Six Steps to Buying the Best Business Cyber Insurance Cover

By Niall McConachie
Niall McConachie, regional director UK & Ireland at Yubico provides SIX top tips on buying the right cyber insurance package for your business needs

The state of the cyberthreat landscape should always be at the forefront of CISOs’ minds, especially with cyberattacks growing in sophistication and frequency each year. In the race to mitigate the potentially devastating financial and reputational repercussions resulting from an attack, more and more organisations are looking to cyber insurance – either for the first time or for increased liability coverage. However, as premiums become increasingly expensive and applicant requirements become even more stringent, stakeholders must do their homework before approaching a cyber insurance provider to ensure that they are in the best position to negotiate reasonable premiums on a policy that will pay out if the worst happens.

#2 What to consider beforehand

There is no doubt about the importance of cyber insurance, it is vital for ensuring business continuity and can also provide some peace of mind. However, insurance policies only offer protection after an attack to recuperate financial losses, they do not provide the initial security measures needed to prevent an attack from happening at the start. 

In general, insurance policies are designed with the idea that cybersecurity breaches are rare occurrences and should only pay out in the most devastating circumstances. However, in the last year over 80% of businesses in the UK have faced at least one cyberattack. As cyberattacks have become more frequent and volatile, insurance companies have had to increase their premiums to compensate for the high volumes of customer policy pay-outs – with insurance pricing having already increased by 20% so far this year in the UK. 

When applying for a cyber insurance policy, the applicants that can prove that they have solid security practices in place will be offered a lower premium than those that cannot. This is because they are less likely to then make a claim. Therefore, organisations looking to take out a policy must first take into consideration these six key factors to ensure that the chances of a cyberattack occurring are as low as possible.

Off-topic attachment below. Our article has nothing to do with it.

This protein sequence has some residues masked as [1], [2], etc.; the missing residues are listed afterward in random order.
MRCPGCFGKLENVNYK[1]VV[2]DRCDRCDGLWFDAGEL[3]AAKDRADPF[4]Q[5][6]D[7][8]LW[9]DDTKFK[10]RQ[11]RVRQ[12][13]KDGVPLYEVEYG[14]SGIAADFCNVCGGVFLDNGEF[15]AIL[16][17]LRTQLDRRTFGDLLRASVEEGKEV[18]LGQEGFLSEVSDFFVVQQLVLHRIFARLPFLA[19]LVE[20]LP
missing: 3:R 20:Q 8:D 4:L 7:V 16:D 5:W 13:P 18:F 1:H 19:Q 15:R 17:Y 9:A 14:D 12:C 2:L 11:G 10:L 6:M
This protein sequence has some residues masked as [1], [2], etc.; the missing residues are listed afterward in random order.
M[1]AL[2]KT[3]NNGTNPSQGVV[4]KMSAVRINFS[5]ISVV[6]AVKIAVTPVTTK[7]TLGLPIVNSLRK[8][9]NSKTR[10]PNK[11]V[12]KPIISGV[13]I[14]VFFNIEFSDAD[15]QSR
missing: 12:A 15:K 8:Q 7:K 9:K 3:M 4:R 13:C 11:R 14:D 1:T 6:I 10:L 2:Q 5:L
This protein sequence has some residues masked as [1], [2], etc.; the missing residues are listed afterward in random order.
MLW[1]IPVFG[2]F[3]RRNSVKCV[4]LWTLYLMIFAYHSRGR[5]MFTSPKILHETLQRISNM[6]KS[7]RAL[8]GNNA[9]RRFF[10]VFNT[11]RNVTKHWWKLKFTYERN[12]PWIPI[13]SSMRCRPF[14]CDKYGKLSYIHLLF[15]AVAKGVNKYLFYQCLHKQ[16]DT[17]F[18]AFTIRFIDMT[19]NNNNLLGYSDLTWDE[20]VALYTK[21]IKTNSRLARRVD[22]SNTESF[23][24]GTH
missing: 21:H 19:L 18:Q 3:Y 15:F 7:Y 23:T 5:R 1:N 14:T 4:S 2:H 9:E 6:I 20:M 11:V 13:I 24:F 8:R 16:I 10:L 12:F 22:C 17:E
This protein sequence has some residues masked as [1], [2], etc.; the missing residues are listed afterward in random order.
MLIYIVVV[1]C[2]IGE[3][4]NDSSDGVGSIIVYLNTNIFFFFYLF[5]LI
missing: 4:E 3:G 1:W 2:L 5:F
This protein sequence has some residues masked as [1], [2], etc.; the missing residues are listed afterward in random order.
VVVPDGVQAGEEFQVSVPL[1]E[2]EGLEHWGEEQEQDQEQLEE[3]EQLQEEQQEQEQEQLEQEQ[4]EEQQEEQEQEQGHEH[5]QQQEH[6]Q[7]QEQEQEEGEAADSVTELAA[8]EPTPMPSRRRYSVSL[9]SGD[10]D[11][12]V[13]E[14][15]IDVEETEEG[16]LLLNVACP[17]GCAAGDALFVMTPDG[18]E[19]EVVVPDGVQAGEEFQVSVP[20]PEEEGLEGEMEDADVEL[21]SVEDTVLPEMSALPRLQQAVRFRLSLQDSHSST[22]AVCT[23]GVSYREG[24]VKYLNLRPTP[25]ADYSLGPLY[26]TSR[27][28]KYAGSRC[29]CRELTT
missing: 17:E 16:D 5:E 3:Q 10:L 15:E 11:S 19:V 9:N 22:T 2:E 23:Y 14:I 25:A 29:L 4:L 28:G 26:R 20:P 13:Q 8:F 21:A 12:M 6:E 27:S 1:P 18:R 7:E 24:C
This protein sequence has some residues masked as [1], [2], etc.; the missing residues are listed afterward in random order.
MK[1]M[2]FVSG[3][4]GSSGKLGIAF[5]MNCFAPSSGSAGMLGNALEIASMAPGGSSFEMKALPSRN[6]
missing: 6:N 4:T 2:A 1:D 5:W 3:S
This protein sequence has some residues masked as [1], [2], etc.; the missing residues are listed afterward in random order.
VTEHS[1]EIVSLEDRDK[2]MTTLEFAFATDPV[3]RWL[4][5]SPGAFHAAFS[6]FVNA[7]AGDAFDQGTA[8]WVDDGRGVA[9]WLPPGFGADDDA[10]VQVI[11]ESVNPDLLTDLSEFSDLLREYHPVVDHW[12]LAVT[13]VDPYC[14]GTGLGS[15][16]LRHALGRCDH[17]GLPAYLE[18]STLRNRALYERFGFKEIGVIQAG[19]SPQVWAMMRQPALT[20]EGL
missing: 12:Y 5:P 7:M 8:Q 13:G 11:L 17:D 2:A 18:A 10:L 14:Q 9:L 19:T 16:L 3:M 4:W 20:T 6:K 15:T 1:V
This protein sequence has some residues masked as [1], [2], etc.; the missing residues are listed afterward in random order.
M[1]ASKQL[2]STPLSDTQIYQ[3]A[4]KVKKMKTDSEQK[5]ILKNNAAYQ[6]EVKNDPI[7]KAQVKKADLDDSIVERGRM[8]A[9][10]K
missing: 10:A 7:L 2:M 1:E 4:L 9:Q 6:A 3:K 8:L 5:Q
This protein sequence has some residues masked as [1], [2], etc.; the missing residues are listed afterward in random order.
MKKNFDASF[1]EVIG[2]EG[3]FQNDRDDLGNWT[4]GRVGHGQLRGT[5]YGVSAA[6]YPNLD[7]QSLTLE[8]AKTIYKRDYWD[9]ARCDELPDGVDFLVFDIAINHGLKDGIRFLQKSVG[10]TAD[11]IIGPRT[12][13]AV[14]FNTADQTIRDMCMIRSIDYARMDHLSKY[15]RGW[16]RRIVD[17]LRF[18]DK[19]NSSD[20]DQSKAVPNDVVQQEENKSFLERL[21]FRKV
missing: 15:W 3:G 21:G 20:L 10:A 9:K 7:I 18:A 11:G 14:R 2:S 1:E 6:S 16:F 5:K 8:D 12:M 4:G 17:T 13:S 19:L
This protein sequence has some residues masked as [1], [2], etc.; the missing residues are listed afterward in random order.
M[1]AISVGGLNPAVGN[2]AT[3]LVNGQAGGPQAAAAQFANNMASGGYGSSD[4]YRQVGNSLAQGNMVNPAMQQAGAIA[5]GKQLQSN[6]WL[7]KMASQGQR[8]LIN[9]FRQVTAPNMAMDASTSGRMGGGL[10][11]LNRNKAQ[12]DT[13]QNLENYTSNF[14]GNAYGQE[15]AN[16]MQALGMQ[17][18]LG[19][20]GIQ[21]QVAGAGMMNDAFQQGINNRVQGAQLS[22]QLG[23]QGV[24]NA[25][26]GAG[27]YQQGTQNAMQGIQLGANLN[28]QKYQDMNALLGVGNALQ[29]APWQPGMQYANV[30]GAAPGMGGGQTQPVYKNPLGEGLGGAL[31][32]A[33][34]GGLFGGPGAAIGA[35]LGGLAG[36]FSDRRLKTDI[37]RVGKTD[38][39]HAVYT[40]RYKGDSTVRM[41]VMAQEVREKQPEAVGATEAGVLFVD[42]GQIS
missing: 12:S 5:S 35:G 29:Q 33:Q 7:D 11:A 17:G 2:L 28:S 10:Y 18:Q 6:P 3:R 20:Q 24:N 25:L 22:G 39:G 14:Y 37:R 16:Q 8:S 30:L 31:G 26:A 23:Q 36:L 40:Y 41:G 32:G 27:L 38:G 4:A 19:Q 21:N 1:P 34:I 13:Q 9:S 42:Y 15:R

#2 Secure remote workers

With so many employees now working remotely, either on a permanent or hybrid basis, the number of attack vectors has increased as a result of the decentralisation of security. This has not gone unnoticed by cyber insurers. With the level of sophistication cybercriminals are now capable of, hackers are not just breaking in, they are in fact logging on. Indeed, stolen credentials are the initial cause of 80 per cent of successful cybersecurity breaches. Therefore, it is not enough to just focus on data protection, web proxies, and firewalls. Robust multi-factor authentication (MFA) is an absolute must for remote workers. 

#2 Meet the minimum requirements 

Most cyber insurance quotes will include a cyber risk vulnerability report and assess the applicant for any security gaps or other causes for concern. As international governments continue to implement further cybersecurity mandates, simple passwords and usernames will no longer be enough to meet the new de facto industry standards or the minimum requirements set by cyber insurers. In the last, meeting the minimum applicant requirements could be as simple as a signature from the CISO confirming that standards were being adhered to. However, this is no longer the case and insurance companies require a much more thorough due diligence process – especially for high-liability or high-risk policies.